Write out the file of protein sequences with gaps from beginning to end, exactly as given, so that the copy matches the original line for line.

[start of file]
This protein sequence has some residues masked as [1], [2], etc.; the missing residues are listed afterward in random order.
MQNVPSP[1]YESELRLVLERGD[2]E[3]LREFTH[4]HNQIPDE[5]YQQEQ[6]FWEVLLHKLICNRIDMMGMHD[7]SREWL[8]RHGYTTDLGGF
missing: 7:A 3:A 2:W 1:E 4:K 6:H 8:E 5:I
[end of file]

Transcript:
This protein sequence has some residues masked as [1], [2], etc.; the missing residues are listed afterward in random order.
MQNVPSP[1]YESELRLVLERGD[2]E[3]LREFTH[4]HNQIPDE[5]YQQEQ[6]FWEVLLHKLICNRIDMMGMHD[7]SREWL[8]RHGYTTDLGGF
missing: 7:A 3:A 2:W 1:E 4:K 6:H 8:E 5:I